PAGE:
Lindsey I. Black and Dzifa Adjaye-Gbewonyo are with the NCHS Division of Health Interview Statistics.

References

  1. Krause TM, Ganduglia-Cazaban C, Piller LB, Venkataraman V. Comparison of utilization of urgent care and primary care 2011–2015. Future Med Chem 1(1):1–2. 2018.
  2. FAIR Health, Inc. FH healthcare indicators and FH medical price index: An annual view of place of service trends and medical pricing pdf icon[white paper]external icon. 2021.
  3. Bertakis KD, Azari R, Helms LJ, Callahan EJ, Robbins JA. Gender differences in the utilization of health care services. J Fam Prac 49(2):147–52. 2000.
  4. Vaidya V, Partha G, Karmakar M. Gender differences in utilization of preventive care services in the United States. J Womens Health (Larchmnt) 21(2):140–5. 2012.
  5. Villaseñor S, Krouse HJ. Can the use of urgent care clinics improve access to care without undermining continuity in primary care? J Am Assoc Nurse Pract 28(6):335–41. 2016.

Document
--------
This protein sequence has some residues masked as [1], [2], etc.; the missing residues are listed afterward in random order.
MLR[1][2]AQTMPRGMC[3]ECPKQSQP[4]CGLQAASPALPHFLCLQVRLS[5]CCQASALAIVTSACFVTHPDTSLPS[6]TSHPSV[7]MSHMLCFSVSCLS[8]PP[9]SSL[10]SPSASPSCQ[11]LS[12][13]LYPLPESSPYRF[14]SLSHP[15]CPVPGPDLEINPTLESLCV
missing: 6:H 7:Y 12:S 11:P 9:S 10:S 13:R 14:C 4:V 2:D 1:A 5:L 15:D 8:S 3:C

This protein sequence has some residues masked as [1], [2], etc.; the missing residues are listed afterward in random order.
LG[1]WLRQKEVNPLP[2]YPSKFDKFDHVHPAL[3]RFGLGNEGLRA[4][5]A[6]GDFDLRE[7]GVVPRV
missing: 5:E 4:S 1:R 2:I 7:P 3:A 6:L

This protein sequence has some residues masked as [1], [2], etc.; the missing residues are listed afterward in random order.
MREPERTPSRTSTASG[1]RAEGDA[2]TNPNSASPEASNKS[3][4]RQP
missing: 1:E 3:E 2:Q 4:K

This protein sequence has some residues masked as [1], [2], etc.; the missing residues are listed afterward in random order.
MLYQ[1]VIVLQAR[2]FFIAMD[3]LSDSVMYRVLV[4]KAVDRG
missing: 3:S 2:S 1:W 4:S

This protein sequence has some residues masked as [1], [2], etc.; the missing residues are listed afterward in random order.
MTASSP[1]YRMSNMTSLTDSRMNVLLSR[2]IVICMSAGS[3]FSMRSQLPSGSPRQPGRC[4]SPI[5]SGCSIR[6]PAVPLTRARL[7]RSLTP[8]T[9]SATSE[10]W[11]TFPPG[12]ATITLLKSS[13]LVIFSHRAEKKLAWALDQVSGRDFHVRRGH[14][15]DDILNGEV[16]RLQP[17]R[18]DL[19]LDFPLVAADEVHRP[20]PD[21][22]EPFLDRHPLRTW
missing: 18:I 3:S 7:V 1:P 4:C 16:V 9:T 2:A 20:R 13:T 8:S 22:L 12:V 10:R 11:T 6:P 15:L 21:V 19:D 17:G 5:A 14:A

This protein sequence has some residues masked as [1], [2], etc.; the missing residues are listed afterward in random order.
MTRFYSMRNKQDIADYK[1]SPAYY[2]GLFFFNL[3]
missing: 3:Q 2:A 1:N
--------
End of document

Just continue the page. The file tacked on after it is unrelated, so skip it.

6. RTI International. SUDAAN (Release 11.0.3) [computer software]. 2018.
  7. Parker JD, Talih M, Malec DJ, Beresovsky V, Carroll M, Gonzalez JF Jr, et al. National Center for Health Statistics data presentation standards for proportions. National Center for Health Statistics. Vital Health Stat 2(175). 2017.

Suggested citation

Black LI, Adjaye-Gbewonyo D. Urgent care center and retail health clinic utilization among adults: United States, 2019. NCHS Data Brief, no 409. Hyattsville, MD: National Center for Health Statistics. 2021. DOI: https://dx.doi.org/10.15620/cdc:106463external icon.

Copyright information

All material appearing in this report is in the public domain and may be reproduced or copied without permission; citation as to source, however, is appreciated.

National Center for Health Statistics

Brian C. Moyer, Ph.D., Director
Amy M. Branum, Ph.D., Acting Associate Director for Science

Division of Health Interview Statistics

Stephen J. Blumberg, Ph.D., Director
Anjel Vahratian, Ph.D., M.P.H., Associate Director for Science

Page last reviewed: June 21, 2021